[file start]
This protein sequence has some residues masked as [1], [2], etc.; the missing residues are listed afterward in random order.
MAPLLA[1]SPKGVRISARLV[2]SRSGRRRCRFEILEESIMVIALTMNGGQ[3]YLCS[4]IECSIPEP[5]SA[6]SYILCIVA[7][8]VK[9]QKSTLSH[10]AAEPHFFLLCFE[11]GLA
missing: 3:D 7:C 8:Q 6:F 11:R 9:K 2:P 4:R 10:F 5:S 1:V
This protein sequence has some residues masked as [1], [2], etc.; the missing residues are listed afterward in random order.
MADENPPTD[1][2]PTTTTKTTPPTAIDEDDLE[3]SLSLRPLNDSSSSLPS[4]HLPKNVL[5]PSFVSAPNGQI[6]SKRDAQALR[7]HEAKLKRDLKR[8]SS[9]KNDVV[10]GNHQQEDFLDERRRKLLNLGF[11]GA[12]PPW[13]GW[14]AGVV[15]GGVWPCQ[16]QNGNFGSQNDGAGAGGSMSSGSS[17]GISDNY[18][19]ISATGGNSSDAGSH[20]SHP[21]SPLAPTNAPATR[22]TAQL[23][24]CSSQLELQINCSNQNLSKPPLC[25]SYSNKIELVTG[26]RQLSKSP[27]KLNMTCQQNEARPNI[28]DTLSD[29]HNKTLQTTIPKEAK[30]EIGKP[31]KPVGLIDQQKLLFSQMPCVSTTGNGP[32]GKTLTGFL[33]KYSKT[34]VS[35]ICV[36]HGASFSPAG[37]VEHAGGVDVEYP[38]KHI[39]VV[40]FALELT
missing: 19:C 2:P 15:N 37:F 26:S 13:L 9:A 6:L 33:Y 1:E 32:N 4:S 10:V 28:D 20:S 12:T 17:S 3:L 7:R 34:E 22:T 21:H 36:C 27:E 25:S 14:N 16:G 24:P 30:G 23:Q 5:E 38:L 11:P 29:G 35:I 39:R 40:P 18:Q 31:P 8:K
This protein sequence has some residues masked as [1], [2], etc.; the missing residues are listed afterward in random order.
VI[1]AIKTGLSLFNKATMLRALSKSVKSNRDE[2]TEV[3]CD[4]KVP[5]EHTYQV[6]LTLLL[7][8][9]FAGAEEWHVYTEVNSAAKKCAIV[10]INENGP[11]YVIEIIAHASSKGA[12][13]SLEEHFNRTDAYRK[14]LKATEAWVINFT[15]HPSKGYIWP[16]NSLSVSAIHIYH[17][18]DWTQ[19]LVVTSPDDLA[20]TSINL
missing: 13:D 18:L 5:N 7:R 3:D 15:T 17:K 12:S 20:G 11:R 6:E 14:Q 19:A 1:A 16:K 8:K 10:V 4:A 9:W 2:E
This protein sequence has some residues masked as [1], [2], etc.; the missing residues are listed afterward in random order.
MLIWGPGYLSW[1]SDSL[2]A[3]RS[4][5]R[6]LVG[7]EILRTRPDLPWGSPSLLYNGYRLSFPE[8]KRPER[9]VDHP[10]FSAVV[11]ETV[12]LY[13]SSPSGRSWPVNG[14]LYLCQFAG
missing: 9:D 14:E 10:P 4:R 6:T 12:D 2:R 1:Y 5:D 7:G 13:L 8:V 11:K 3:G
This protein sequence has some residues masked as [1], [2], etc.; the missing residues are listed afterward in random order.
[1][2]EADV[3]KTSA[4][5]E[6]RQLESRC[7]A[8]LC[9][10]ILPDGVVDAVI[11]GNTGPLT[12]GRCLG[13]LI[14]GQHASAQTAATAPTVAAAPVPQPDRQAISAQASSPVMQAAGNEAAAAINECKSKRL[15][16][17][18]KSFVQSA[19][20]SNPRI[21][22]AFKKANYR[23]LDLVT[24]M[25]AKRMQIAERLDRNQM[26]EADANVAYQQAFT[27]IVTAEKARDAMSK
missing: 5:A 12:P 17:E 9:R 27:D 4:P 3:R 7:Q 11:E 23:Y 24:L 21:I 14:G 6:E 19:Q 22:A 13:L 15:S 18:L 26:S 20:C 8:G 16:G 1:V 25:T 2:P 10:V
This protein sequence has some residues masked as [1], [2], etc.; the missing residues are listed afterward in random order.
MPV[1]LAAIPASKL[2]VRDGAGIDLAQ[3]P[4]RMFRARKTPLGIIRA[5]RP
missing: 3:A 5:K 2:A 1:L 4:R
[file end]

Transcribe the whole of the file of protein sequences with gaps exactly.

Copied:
This protein sequence has some residues masked as [1], [2], etc.; the missing residues are listed afterward in random order.
MAPLLA[1]SPKGVRISARLV[2]SRSGRRRCRFEILEESIMVIALTMNGGQ[3]YLCS[4]IECSIPEP[5]SA[6]SYILCIVA[7][8]VK[9]QKSTLSH[10]AAEPHFFLLCFE[11]GLA
missing: 3:D 7:C 8:Q 6:F 11:R 9:K 2:P 4:R 10:F 5:S 1:V
This protein sequence has some residues masked as [1], [2], etc.; the missing residues are listed afterward in random order.
MADENPPTD[1][2]PTTTTKTTPPTAIDEDDLE[3]SLSLRPLNDSSSSLPS[4]HLPKNVL[5]PSFVSAPNGQI[6]SKRDAQALR[7]HEAKLKRDLKR[8]SS[9]KNDVV[10]GNHQQEDFLDERRRKLLNLGF[11]GA[12]PPW[13]GW[14]AGVV[15]GGVWPCQ[16]QNGNFGSQNDGAGAGGSMSSGSS[17]GISDNY[18][19]ISATGGNSSDAGSH[20]SHP[21]SPLAPTNAPATR[22]TAQL[23][24]CSSQLELQINCSNQNLSKPPLC[25]SYSNKIELVTG[26]RQLSKSP[27]KLNMTCQQNEARPNI[28]DTLSD[29]HNKTLQTTIPKEAK[30]EIGKP[31]KPVGLIDQQKLLFSQMPCVSTTGNGP[32]GKTLTGFL[33]KYSKT[34]VS[35]ICV[36]HGASFSPAG[37]VEHAGGVDVEYP[38]KHI[39]VV[40]FALELT
missing: 19:C 2:P 15:N 37:F 26:S 13:L 9:A 6:L 33:Y 1:E 32:N 4:S 10:V 28:D 20:S 12:T 17:S 3:L 7:R 34:E 22:T 21:H 36:C 27:E 25:S 14:N 16:G 24:P 30:G 23:Q 5:E 38:L 11:P 29:G 35:I 39:R 40:P 18:Q 31:P 8:K
This protein sequence has some residues masked as [1], [2], etc.; the missing residues are listed afterward in random order.
VI[1]AIKTGLSLFNKATMLRALSKSVKSNRDE[2]TEV[3]CD[4]KVP[5]EHTYQV[6]LTLLL[7][8][9]FAGAEEWHVYTEVNSAAKKCAIV[10]INENGP[11]YVIEIIAHASSKGA[12][13]SLEEHFNRTDAYRK[14]LKATEAWVINFT[15]HPSKGYIWP[16]NSLSVSAIHIYH[17][18]DWTQ[19]LVVTSPDDLA[20]TSINL
missing: 13:D 18:L 5:N 7:R 3:D 15:T 17:K 12:S 20:G 11:R 6:E 14:Q 19:A 1:A 16:K 8:K 10:V 4:A 9:W 2:E
This protein sequence has some residues masked as [1], [2], etc.; the missing residues are listed afterward in random order.
MLIWGPGYLSW[1]SDSL[2]A[3]RS[4][5]R[6]LVG[7]EILRTRPDLPWGSPSLLYNGYRLSFPE[8]KRPER[9]VDHP[10]FSAVV[11]ETV[12]LY[13]SSPSGRSWPVNG[14]LYLCQFAG
missing: 9:D 14:E 10:P 4:R 6:T 12:D 2:R 1:Y 5:D 7:G 13:L 8:V 11:K 3:G
This protein sequence has some residues masked as [1], [2], etc.; the missing residues are listed afterward in random order.
[1][2]EADV[3]KTSA[4][5]E[6]RQLESRC[7]A[8]LC[9][10]ILPDGVVDAVI[11]GNTGPLT[12]GRCLG[13]LI[14]GQHASAQTAATAPTVAAAPVPQPDRQAISAQASSPVMQAAGNEAAAAINECKSKRL[15][16][17][18]KSFVQSA[19][20]SNPRI[21][22]AFKKANYR[23]LDLVT[24]M[25]AKRMQIAERLDRNQM[26]EADANVAYQQAFT[27]IVTAEKARDAMSK
missing: 5:A 12:P 17:E 9:R 27:D 4:P 3:R 7:Q 11:E 23:Y 24:L 21:I 14:G 6:E 19:Q 22:A 13:L 15:S 18:L 26:S 20:C 8:G 16:G 1:V 25:T 2:P 10:V
This protein sequence has some residues masked as [1], [2], etc.; the missing residues are listed afterward in random order.
MPV[1]LAAIPASKL[2]VRDGAGIDLAQ[3]P[4]RMFRARKTPLGIIRA[5]RP
missing: 3:A 5:K 2:A 1:L 4:R